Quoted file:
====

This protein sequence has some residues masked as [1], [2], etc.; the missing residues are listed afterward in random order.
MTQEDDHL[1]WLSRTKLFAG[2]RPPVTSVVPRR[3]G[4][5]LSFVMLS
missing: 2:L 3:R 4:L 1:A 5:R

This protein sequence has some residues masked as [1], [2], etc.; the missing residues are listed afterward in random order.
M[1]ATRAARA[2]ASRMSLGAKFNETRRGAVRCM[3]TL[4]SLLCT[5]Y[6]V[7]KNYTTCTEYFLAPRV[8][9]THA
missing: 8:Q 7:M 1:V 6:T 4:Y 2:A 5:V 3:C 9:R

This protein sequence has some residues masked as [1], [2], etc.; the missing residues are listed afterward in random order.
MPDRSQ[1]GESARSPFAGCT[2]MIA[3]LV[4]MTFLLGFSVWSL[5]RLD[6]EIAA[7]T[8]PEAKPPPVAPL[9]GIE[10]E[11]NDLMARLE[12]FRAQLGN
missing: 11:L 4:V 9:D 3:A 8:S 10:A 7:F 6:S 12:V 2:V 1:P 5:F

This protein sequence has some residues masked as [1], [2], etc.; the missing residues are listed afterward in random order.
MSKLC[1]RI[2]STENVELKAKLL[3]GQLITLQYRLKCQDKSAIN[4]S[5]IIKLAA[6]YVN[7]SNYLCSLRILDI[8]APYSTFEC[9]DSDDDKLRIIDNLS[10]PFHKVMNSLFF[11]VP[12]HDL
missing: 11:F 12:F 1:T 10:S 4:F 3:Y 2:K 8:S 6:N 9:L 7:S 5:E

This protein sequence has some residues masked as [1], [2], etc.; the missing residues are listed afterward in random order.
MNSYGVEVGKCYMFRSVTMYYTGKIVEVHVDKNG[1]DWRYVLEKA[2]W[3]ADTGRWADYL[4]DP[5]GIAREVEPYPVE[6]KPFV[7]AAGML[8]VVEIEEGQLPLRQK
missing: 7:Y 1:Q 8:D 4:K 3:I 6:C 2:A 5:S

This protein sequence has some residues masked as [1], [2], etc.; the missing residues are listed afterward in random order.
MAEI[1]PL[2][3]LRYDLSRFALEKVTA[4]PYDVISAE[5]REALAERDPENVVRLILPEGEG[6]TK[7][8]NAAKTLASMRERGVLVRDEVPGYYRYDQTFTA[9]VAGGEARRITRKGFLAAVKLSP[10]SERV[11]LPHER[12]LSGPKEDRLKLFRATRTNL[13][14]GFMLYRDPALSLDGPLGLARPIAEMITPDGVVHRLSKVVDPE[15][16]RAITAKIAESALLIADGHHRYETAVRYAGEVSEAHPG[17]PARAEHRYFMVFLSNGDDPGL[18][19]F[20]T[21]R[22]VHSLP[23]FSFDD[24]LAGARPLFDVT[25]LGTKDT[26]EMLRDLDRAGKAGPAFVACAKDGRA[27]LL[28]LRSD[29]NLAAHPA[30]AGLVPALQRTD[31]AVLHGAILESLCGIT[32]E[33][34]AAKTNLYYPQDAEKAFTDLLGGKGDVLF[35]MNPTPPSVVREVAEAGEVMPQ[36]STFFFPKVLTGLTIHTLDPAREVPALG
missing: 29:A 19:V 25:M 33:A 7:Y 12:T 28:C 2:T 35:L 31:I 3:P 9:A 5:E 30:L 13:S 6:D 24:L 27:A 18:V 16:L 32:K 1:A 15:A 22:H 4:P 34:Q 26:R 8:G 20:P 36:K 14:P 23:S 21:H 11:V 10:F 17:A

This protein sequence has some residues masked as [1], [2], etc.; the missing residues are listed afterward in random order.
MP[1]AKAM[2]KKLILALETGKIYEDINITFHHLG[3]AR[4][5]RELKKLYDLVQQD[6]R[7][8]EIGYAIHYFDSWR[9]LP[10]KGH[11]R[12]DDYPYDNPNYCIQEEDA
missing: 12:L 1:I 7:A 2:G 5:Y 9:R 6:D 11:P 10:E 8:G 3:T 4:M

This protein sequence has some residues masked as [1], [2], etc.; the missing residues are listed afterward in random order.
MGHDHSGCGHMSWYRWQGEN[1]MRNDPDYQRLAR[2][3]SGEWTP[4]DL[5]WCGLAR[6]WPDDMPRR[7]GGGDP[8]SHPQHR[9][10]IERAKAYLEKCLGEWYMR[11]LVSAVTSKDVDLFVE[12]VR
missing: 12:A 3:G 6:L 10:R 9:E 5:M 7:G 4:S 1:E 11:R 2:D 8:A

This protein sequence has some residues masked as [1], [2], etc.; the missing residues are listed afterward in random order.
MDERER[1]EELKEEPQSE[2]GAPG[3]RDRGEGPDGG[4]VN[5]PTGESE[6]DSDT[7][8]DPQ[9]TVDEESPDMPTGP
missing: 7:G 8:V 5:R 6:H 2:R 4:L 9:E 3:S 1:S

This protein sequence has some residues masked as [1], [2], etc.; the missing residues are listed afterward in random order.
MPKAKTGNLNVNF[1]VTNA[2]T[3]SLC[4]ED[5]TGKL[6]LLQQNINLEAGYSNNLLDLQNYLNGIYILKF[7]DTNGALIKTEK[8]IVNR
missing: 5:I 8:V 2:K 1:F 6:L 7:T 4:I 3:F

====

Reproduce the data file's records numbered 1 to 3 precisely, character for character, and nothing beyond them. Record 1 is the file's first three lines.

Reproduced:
This protein sequence has some residues masked as [1], [2], etc.; the missing residues are listed afterward in random order.
MTQEDDHL[1]WLSRTKLFAG[2]RPPVTSVVPRR[3]G[4][5]LSFVMLS
missing: 2:L 3:R 4:L 1:A 5:R

This protein sequence has some residues masked as [1], [2], etc.; the missing residues are listed afterward in random order.
M[1]ATRAARA[2]ASRMSLGAKFNETRRGAVRCM[3]TL[4]SLLCT[5]Y[6]V[7]KNYTTCTEYFLAPRV[8][9]THA
missing: 8:Q 7:M 1:V 6:T 4:Y 2:A 5:V 3:C 9:R

This protein sequence has some residues masked as [1], [2], etc.; the missing residues are listed afterward in random order.
MPDRSQ[1]GESARSPFAGCT[2]MIA[3]LV[4]MTFLLGFSVWSL[5]RLD[6]EIAA[7]T[8]PEAKPPPVAPL[9]GIE[10]E[11]NDLMARLE[12]FRAQLGN
missing: 11:L 4:V 9:D 3:A 8:S 10:A 7:F 6:S 12:V 2:V 1:P 5:F